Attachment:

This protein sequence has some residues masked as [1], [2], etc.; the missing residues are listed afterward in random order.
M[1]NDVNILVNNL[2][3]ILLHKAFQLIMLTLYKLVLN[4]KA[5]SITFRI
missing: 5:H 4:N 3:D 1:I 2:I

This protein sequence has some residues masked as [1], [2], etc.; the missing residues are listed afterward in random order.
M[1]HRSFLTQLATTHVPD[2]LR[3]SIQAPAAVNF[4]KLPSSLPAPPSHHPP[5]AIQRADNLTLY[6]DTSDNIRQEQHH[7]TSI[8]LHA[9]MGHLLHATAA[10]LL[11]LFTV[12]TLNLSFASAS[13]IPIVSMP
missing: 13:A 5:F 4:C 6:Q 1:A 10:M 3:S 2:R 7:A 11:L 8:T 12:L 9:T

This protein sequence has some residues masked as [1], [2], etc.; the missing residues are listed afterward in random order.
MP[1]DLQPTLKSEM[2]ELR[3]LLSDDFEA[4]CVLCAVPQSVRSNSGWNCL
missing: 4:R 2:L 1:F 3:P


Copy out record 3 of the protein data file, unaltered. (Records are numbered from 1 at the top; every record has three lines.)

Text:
This protein sequence has some residues masked as [1], [2], etc.; the missing residues are listed afterward in random order.
MP[1]DLQPTLKSEM[2]ELR[3]LLSDDFEA[4]CVLCAVPQSVRSNSGWNCL
missing: 4:R 2:L 1:F 3:P